ACCENTuate the Positive: Dealing with ‘foreign’ accents

 

 

Motherwit Blog

ACCENTuate the Positive: Dealing with ‘foreign’ accents

M. Garlinda Burton posted on 2/11/2014 4:08:00 PM

Every speaking person has an “accent.” We U.S.-born people, especially, tend to forget that fact.

But, in our increasingly diverse society and the expanding global, commercial culture, we are more likely than ever to do business with and talk by phone with persons from beyond the United States. It’s time we learned to embrace it.

Native English speakers in Zimbabwe, speak English tinged with a blended British/Shona cadence. If a speaker’s first language is, say, Spanish, and if they learned English as a second language, there are usually notable intonations (e.g., Few if any words in Spanish begin with the letter “s,” so many native Spanish speakers using English might say “especial” for “special.”).

Add to that the fact that most native-born U.S. citizens speak only one language — English — and that we are such a large nation that most of us don’t have regular social interaction with people from other-than-English speaking nations. It makes sense that we have more difficulty navigating international “accents.”

It helps to be reminded that your accent — remember, you have one, too — may also be a challenge for other people. I’m from small-town North Carolina, and while my parents insisted on proper English and good diction, I grew up hearing and learning as “proper” the words  “dorter” (daughter), “KEWpun” (coupon), “nimber” (number) “young’uns” = young ones (and if my Granny was yelling it, we’d better be front and center in five seconds!) and “fixin’ to” (preparing to).

My husband grew up in Chicago, and used the harshest “R” sound I’d ever heard; and he pronounced the word “doll” as if it rhymed with “pal.”

So even across the United States, we have diverse accents and sometime have trouble understanding each other.

I think the most parochial among us can learn to communicate with people from around the world whose accents are markedly different than one’s own, if you’re willing to make a few changes in your own perception and style of speaking.

A first step is to free your mind of the notion that your pattern of speech is universal and superior. Think: “English” doesn’t “belong to” the United States. In fact, it is taught and spoken in many nations around the world, with diverse inflections, variations and even conflicting notions. (After eight generations, my own extended Carolina family cannot decide whether A-U-N-T should be pronounced “aint,” “ant” or “auhnt”.)

A friend from England constantly chides me for speaking “American” and not “English,” because what he calls a “jumper” and a “car park,” I call a “sweater” and a “parking lot,” and so on. We laugh at one another, but I remind him that, although I love his elegant Shakespearean cadence, the English language doesn’t belong to one country, ethnicity, region or tribe.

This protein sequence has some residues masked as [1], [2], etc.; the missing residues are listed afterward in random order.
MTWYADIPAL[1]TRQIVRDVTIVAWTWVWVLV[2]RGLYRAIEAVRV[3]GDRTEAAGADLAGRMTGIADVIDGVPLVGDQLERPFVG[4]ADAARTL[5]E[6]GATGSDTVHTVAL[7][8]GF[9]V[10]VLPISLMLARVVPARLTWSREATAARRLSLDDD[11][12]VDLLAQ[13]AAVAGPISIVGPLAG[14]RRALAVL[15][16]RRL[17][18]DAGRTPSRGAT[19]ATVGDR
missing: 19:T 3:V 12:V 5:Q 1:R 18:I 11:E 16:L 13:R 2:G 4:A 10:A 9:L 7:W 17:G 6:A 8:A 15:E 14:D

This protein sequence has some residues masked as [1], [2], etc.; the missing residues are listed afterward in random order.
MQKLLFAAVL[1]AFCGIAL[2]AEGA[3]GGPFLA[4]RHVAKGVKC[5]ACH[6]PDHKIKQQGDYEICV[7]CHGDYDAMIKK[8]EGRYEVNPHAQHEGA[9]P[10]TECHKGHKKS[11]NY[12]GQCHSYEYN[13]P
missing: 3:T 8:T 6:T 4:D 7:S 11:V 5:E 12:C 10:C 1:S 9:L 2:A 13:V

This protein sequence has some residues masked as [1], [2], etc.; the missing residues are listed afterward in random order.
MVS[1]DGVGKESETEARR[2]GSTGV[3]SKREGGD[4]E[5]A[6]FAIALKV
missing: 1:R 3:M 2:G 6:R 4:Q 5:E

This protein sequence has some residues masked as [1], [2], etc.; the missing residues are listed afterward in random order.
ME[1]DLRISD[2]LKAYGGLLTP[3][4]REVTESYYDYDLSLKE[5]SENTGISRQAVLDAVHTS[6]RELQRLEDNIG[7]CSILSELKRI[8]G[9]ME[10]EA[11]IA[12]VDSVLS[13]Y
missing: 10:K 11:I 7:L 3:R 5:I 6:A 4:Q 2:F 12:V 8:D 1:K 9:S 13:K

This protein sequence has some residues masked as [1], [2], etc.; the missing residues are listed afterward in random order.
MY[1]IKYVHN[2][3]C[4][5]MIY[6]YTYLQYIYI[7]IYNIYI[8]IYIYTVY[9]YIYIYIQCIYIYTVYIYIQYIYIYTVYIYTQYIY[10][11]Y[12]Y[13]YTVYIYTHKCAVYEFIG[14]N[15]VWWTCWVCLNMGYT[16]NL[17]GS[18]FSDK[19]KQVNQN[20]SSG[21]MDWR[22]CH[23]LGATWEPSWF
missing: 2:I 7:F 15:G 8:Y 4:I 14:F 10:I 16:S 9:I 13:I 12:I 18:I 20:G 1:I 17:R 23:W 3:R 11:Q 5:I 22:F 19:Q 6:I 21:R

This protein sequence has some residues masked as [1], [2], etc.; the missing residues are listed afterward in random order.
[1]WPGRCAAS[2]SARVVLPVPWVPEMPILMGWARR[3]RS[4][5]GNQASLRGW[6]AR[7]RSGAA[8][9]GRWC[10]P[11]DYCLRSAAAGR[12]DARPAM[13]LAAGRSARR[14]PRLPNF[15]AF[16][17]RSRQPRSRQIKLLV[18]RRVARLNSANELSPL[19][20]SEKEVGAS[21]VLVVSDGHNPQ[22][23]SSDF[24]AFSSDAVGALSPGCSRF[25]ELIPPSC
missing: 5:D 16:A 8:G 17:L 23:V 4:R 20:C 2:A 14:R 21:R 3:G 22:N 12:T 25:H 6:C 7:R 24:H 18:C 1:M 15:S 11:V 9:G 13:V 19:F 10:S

So openness to the reality that English is spoken with many accents is a first step in having a better encounter, by phone or in person, with a person whose accent is markedly different than yours and with whom you’re having trouble communicating.

A second important tip is to slow down and enunciate as you talk. When we are speaking our native language, we tend to speed up a lot more than we realize. Yesterday, I had to rewind a phone message three times because the person said her name and phone number so fast and slurred that I couldn’t catch it, even though we’re both U.S.-born, Southern and native English speakers.

A majority of people, especially in casual settings and by phone, run words together until they are almost unintelligible, especially to a person who is speaking English (in this case) as a second language and across the wires.  For instance, I understand when my teenage grandson answers a question with “Owohno” or “Ayainsednun”; but a native French-speaker might have no clue. (FYI, he means, “I don’t know” and “I ain’t said nothing’.” *Sigh*)

Particularly when reciting phone numbers, spelling names, recounting financial information, etc., it helps the listener if you slow down and say the words clearly. (Tip: It is not necessary to yell, however.)

It is equally okay to ask the other person to slow down and enunciate as well. It is appropriate to ask, “Could you repeat that and let’s talk more slowly? Could you spell that? Our accents are different, so slowing down will help.” In fact, being direct, honest and respectful may allow a better and clearer interchange.

Finally, if you’re in a business or other formal setting with people from different nations and who may be speaking English as a second language, try to stick with uncomplicated expressions and avoid colloquialisms. Many slang expressions just don’t translate. (You should have heard me trying to explain “twerking” to friend visiting from Burundi).

Said another way: It’s probably not advisable under any situation to describe the coworker who botched the international customer’s order as being, “dumber than a box of hair.” And if the customer learned formal English in his native Bulgaria, he will more likely just be confused by your colorful expression.

International communication is a fact of life in our communities, workplaces, schools, homes and other social settings. Succeed by opening your mind, speaking more slowly and clearly, and thinking before you speak. Come to think of it, that’s good advice even when you’re talking with someone whose accent is exactly like yours!

 

—MW

 

Posted in: | Tags: intercultural , global , communications , racism , diversity , customer service , intercultural communications , workplace , accents , foreign accents ,English only | Comments (0) | View Count: (64)

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